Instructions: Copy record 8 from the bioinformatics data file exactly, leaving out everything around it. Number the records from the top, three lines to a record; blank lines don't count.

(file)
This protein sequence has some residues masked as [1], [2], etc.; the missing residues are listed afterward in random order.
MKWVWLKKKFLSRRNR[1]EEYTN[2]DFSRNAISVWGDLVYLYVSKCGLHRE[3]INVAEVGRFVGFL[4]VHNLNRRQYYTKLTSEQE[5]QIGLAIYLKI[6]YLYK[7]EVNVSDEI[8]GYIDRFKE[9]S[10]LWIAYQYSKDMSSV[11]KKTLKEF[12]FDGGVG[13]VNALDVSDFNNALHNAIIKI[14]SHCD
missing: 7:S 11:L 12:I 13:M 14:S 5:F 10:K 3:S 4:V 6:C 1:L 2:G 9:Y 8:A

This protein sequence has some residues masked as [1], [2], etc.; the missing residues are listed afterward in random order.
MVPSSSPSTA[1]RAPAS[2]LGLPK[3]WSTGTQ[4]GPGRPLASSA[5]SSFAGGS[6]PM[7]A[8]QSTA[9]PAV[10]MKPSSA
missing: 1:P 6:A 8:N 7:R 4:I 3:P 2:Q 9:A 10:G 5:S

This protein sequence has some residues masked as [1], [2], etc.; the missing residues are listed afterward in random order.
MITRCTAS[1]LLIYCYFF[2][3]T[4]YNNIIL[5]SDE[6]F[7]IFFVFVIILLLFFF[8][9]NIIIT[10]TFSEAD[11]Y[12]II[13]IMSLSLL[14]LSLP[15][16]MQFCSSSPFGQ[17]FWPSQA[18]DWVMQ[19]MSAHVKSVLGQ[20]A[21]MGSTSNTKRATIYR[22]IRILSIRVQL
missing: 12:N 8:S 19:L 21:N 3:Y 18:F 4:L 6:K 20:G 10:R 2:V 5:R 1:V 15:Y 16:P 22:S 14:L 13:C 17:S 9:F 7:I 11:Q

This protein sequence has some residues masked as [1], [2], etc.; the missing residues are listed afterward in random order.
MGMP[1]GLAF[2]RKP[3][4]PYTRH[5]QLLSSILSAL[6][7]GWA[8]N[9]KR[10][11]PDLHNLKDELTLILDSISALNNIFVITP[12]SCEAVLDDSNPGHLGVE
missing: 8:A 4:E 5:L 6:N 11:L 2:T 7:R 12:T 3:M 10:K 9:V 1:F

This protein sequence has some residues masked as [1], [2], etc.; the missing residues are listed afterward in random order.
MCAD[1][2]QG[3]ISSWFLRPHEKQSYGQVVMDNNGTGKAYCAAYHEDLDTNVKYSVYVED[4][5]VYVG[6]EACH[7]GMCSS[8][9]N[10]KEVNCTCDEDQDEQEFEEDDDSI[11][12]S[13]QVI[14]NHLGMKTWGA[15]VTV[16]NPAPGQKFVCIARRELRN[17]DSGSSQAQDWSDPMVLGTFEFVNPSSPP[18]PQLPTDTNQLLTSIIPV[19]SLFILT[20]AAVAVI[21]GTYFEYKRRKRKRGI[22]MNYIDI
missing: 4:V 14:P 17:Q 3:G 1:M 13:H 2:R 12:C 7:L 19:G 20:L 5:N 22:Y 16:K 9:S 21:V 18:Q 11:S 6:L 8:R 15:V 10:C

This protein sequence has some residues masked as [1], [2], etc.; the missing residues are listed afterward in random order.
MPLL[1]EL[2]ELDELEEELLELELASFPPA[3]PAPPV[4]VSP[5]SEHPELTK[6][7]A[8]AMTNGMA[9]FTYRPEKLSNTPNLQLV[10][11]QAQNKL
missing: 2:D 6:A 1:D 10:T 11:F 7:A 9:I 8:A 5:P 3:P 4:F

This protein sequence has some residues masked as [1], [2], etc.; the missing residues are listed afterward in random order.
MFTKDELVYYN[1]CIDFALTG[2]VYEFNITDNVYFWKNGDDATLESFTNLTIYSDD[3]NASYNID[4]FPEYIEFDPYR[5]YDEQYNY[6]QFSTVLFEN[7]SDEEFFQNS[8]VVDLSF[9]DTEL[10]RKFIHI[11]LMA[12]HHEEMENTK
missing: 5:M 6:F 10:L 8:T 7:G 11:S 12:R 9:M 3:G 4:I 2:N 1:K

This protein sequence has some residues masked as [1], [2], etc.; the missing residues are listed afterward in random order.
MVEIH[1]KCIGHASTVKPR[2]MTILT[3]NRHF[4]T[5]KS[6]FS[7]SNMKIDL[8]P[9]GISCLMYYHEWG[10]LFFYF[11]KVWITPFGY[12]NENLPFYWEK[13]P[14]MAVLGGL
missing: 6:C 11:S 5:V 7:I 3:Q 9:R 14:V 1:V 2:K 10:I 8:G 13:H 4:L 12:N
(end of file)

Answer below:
This protein sequence has some residues masked as [1], [2], etc.; the missing residues are listed afterward in random order.
MVEIH[1]KCIGHASTVKPR[2]MTILT[3]NRHF[4]T[5]KS[6]FS[7]SNMKIDL[8]P[9]GISCLMYYHEWG[10]LFFYF[11]KVWITPFGY[12]NENLPFYWEK[13]P[14]MAVLGGL
missing: 6:C 11:S 5:V 7:I 3:Q 9:R 14:V 1:V 2:K 10:I 8:G 13:H 4:L 12:N